Reflecting on her career so far, Elizabeth says she’s enjoyed working in both private and public sectors. She’s been described as a “rarity” in having crossed the private-public divide and believes that more people in Australia should do it.

Elizabeth’s first role was in the private sector with BP Australia in Government and Public Affairs. Three years later she switched to the public sector when she was appointed Chief of Staff for Victorian Labor Premier, John Cain. Subsequent roles continued this movement between sectors. It’s an impressive resume that includes Secretary of the Victorian Attorney General’s Department, Chief Executive of the City of Melbourne, Secretary of the Victorian Department of Premier and Cabinet (for Liberal Premier, Jeff Kennett), Group General Manager HR and Corporate Affairs at ANZ and Managing Director of Esanda.

Working as a senior public servant, Elizabeth says she valued being able “to make a real difference to people”. “Often that’s overlooked, in terms of how people think about public service today, but… you can, I suspect more than in many aspects of the private sector, make a real difference to people lives,” she says.

Toward the end of 2005, Elizabeth decided to leave the ANZ. Since then, she has become a non-executive director of numerous boards and companies, including Chairman of Nestle Australia Ltd., Chairman of the Bank of Melbourne, and a director of Perpetual Ltd. and Spotless Ltd., to name a few. Through these positions she has also been able to focus her efforts mentoring younger women and providing career advice.

In 2010, Elizabeth’s contribution to Australian life was recognised when she was made an Officer of the Order of Australia (AO) “for distinguished service to public administration and to business, through leadership roles in government and private enterprise, as a mentor to women, and to the community through contributions to arts, charitable and educational bodies”.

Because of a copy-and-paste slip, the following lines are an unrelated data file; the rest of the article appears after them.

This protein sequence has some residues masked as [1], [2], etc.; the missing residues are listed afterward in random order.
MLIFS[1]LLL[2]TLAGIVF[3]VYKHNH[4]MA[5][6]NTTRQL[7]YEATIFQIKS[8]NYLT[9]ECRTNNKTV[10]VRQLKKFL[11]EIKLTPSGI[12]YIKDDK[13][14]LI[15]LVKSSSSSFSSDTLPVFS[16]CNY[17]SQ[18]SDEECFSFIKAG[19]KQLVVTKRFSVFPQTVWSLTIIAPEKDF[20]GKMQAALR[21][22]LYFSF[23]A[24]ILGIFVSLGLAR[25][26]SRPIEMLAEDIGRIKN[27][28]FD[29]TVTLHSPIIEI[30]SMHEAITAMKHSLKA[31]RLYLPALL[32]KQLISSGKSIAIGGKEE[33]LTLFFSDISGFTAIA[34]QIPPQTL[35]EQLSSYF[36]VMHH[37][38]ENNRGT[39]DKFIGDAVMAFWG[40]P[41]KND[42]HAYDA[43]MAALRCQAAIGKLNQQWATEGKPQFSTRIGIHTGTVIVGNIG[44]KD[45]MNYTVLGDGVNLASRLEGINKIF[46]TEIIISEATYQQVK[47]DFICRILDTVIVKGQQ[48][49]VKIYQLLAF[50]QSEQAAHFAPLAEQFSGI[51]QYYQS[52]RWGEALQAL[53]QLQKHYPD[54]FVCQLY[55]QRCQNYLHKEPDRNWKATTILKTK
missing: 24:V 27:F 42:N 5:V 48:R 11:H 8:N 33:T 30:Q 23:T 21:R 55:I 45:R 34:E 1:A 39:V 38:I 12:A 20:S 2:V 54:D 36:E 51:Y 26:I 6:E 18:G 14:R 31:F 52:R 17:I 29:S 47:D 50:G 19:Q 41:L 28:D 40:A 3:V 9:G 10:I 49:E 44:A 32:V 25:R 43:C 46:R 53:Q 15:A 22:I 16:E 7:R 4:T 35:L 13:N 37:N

Elizabeth feels strongly about making a contribution to the community. “I think just about everybody in this country who’s got a job and a house and good health and family, we’re among some of the luckiest people on earth today,” she explains.

“I think that there’s an obligation that comes with that… to give back. And it’s something that was impressed upon us as we were growing up.”

It’s obvious that the values and faith instilled in Elizabeth during her formative years still guide her today. While she struggles with many aspects of the Church, Catholicism is “deeply embedded and part of who I am”.

“I still have a strong identification as a Catholic and always will even though so many of our churches are empty, there’s too much bureaucracy, and the appalling failure of the Church to deal with paedophiles is a source of enormous sadness,” she explains.

“I met the late Cardinal Martini… when he came to Melbourne a few years ago, and he was a reminder that you can have strong differences of opinion from the hierarchy and still belong.”

EVENT ALERT – “Our students do amazing things!”

Elizabeth Proust and three other graduates of Good Samaritan Colleges – Malarndirri McCarthy, Krystal Barter and Cheryl Akle – are joining forces with the Sisters of the Good Samaritan to help disadvantaged students access a Good Samaritan education.

You’re invited to a fundraising luncheon in Sydney on Sunday October 21 that aims to establish a scholarship fund for students in need.